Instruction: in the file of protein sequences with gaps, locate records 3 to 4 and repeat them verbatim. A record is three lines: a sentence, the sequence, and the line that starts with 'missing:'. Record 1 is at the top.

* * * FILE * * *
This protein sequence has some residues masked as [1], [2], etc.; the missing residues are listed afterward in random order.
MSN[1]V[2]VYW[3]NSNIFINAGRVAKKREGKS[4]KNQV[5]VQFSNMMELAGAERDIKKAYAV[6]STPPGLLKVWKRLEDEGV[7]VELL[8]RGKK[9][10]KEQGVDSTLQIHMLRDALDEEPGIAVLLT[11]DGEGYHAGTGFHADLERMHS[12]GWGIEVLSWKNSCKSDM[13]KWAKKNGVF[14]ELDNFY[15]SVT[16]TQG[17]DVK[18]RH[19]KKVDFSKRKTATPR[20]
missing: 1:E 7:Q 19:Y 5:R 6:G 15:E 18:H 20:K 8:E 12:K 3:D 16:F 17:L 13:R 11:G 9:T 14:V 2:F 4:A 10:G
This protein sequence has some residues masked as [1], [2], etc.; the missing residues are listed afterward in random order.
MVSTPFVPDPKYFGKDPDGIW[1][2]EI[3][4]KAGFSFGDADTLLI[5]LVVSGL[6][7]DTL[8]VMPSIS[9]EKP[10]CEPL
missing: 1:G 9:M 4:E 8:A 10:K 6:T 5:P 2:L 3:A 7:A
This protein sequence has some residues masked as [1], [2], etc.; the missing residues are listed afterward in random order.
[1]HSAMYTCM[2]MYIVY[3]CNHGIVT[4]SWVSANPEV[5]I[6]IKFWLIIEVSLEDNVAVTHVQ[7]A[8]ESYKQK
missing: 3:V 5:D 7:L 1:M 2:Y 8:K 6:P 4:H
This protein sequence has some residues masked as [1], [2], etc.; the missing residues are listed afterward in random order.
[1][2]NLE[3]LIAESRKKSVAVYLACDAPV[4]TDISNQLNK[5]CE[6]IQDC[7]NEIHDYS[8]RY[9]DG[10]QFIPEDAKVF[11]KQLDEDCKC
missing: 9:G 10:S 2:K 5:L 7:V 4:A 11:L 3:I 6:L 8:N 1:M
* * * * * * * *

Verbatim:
This protein sequence has some residues masked as [1], [2], etc.; the missing residues are listed afterward in random order.
[1]HSAMYTCM[2]MYIVY[3]CNHGIVT[4]SWVSANPEV[5]I[6]IKFWLIIEVSLEDNVAVTHVQ[7]A[8]ESYKQK
missing: 3:V 5:D 7:L 1:M 2:Y 8:K 6:P 4:H
This protein sequence has some residues masked as [1], [2], etc.; the missing residues are listed afterward in random order.
[1][2]NLE[3]LIAESRKKSVAVYLACDAPV[4]TDISNQLNK[5]CE[6]IQDC[7]NEIHDYS[8]RY[9]DG[10]QFIPEDAKVF[11]KQLDEDCKC
missing: 9:G 10:S 2:K 5:L 7:V 4:A 11:L 3:I 6:L 8:N 1:M